* FTSEurofirst 300 up 0.5 pct, Euro STOXX 50 up 0.8 pct
* STM leads gainers as CEO guides for strong growth in
* Sell indexes, buy volatility - Altana Wealth
By Francesco Canepa
LONDON, June 4 European shares stages a modest
rebound on Tuesday, led by chip-makers after confident outlook
comments from STMicroelectronics raised optimism on the
STMicroelectronics rose 5.2 percent and peer Infineon
rose 2.6 percent after STM's chief executive, Carlo
Bozotti, told the newspaper Le Figaro it expected growth of 5 to
10 percent this year.
"This guidance confirms the company's positive momentum and
signals a recovery in the sector, which brings more visibility,"
a Paris trader said.
STM led the pan-European FTSEurofirst 300 index,
which was up 0.5 percent at 1,213.62 points, while the euro zone
Euro STOXX 50 index was up 0.7 percent at 2,766.83 points after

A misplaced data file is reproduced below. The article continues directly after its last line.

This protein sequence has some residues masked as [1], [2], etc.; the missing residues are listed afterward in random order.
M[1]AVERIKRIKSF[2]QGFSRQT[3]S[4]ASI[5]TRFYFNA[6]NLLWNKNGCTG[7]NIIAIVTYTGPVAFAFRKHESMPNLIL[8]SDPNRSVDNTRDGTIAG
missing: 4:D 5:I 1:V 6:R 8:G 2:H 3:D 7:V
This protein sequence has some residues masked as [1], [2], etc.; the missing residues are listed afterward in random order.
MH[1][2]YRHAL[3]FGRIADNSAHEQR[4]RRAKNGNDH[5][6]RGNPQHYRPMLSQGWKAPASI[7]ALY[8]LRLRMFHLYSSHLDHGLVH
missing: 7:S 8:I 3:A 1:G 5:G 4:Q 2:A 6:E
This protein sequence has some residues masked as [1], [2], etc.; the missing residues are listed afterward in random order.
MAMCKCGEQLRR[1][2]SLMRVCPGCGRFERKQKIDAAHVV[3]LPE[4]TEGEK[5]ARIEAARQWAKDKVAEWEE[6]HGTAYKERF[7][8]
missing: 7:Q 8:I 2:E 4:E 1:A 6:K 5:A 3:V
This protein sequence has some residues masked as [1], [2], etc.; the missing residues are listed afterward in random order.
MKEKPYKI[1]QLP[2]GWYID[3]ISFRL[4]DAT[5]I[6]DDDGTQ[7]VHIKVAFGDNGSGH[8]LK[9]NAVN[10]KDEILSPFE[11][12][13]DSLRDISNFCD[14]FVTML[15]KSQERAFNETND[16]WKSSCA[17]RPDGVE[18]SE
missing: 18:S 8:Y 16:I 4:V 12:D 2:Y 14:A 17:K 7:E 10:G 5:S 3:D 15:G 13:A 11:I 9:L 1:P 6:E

closing at a three-week low on Monday.
The Euro STOXX 50 has fallen roughly 2.7 percent from a
nearly two-year high hit in late May as investors fretted that
the U.S. Federal Reserve may taper off its monetary stimulus
programme, which has helped drive a 35 percent rally in the past
Trading has become more volatile in the last couple of
weeks, with key indices recording daily moves of more than 1
percent, and the VSTOXX index of implied volatility,
regarded as a gauge of investor fears of future swings, hitting
a 6-week high on Monday.
"The markets are very extended and very nervous," said Lee
Robinson, founder of the hedge fund Altana Wealth.
"The price action on a lot of assets has been violent. Could
you see a 5-percent-down day on the FTSE or the Euro STOXX in
the next four weeks? It's not inconceivable."
In this context, Ronnie Chopra, a strategist at TradeNext,
recommended hedging long positions in single European stocks
with "shorts" on indices such as France's CAC 40 and
Short sellers borrow a security and sell it, betting they
will be able to buy it back at a lower price before returning it
to the lender, pocketing the difference.
Respectively 63 percent and 58 percent of IG's clients with
positions on the Dax or the CAC were short the indices, data
from the spread betting firm showed.